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Posts Tagged ‘Alan Arkin’

Alan Arkin, Morgan Freeman, Michael Caine

“GOING IN STYLE”   My rating: C 

97 minutes | MPAA rating: PG-13

The story told in “Going in Style” — three disgruntled old codgers rob a bank — has the makings of a fine movie.

We know this because of the original “Going in Style” starring George Burns, Lee Strasberg and Art Carney.  I saw it just once when it opened in 1979, but the film’s seamless blend of comedy and end-of-life seriousness has hung strong in my memory for nearly four decades.

Minutes after watching the new “Going in Style” its memory already is fading.

Which is a shame, given that it features three Oscar-winning actors — Michael Caine, Alan Arkin and Morgan Freeman — whose combined thespian power should be enough to power a battleship.

Oh, there are flashes of genuine emotion here, but they are fleeting, buried under cheap laughs, grotesque improbabilities, and the jittery pacing of short-attention-span filmmaking.

Joe (Caine), Willie (Freeman) and Albert (Arkin) are Brooklyn neighbors and longtime workers at a steel plant.  Retired for a decade, they’re still best buds.

But getting old isn’t for sissies. The bank is taking the house Joe shares with his daughter and granddaughter.  Willie is dying of kidney disease.  Albert is terminally grumpy.

The final blow comes when their old employer is bought by a European outfit that closes down all American operations and terminates the pension fund upon which our protagonists rely for their survival.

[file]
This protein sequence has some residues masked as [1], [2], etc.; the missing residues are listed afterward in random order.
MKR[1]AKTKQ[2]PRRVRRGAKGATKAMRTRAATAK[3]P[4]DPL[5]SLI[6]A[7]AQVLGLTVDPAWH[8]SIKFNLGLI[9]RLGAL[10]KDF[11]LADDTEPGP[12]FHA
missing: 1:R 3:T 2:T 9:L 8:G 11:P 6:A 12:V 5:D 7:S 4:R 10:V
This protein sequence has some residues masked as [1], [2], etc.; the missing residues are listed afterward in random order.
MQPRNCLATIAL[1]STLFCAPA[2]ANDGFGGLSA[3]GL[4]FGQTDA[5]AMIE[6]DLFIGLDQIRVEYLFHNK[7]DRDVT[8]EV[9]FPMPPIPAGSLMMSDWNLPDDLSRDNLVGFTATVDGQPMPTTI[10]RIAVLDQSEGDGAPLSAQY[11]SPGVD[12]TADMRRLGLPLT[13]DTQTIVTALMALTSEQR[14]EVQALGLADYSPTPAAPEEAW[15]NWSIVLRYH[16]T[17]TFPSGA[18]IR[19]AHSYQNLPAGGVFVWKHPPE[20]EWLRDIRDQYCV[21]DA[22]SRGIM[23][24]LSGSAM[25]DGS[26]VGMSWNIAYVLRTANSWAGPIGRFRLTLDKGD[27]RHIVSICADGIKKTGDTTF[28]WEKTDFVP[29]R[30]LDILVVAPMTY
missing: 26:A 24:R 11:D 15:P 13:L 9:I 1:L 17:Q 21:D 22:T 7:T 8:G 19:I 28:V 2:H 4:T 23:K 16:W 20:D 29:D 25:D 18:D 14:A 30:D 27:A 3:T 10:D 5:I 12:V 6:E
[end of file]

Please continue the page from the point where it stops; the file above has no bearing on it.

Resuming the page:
After 50 years of living honest American lives, the three are indignant at this turn of events.  They decide to get even by robbing the bank overseeing the dismantling of the pension fund. That it’s the same institution foreclosing on Joe’s house only makes revenge that much sweeter. (more…)

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Diane Keaton, John Godoman

Diane Keaton,  farting dog, John Goodman

“LOVE THE COOPERS”  My rating: D+ 

97 minutes  | MPAA rating: PG-13

In “Love the Coopers” the dysfunctional family holiday movie gets big-name treatment. The results are exceedingly unlovely.

It’s not just that director Jessie Nelson’s Christmas-themed comedy tries to shock us with raunch and cynicism before going all squishy soft in the last reel.  Lots of pretty decent films (“Bad Santa,” “Home for the Holidays,” “The Family Stone”) have assumed the same trajectory.

It’s that Steven Rogers’ screenplay is so blatantly unfeeling, cobbling together standard-issue ideas and characters for a sort of Pavlovian-inspired emotional release.

“Love the Coopers” (the title invokes memories of the inexplicably beloved “Love, Actually,” and like that earlier film gives us several interlocking stories) takes place mostly in a picturesque suburb outside Pittsburgh PA.  Here quaint homes, a steady snowfall and lush woodlands evoke a Norman Rockwell atmosphere.

Emotionally, though, there is no peace in the valley.

For starters, after 40-some years of marriage Sam and Charlotte Cooper (John Goodman, Diane Keaton) are calling it quits. They will break the news to their assembled clan after “one last perfect Christmas.”

Happy holidays, everybody.

Several plots eventually meet around the Coopers’ dinner table.

Daughter Eleanor Cooper (Olivia Wilde) is so reluctant to see the rest of her family  that she settles into the airport bar for some fortification. There she meets Joe (Jake Lacy), a soldier on leave who is charming despite being a Republican.

In an agonizing montage Eleanor and soldier boy engage in a comic ballet on an airport moving sidewalk. It is so gosh-awful “cute” theaters should lay in a supply of insulin.

(more…)

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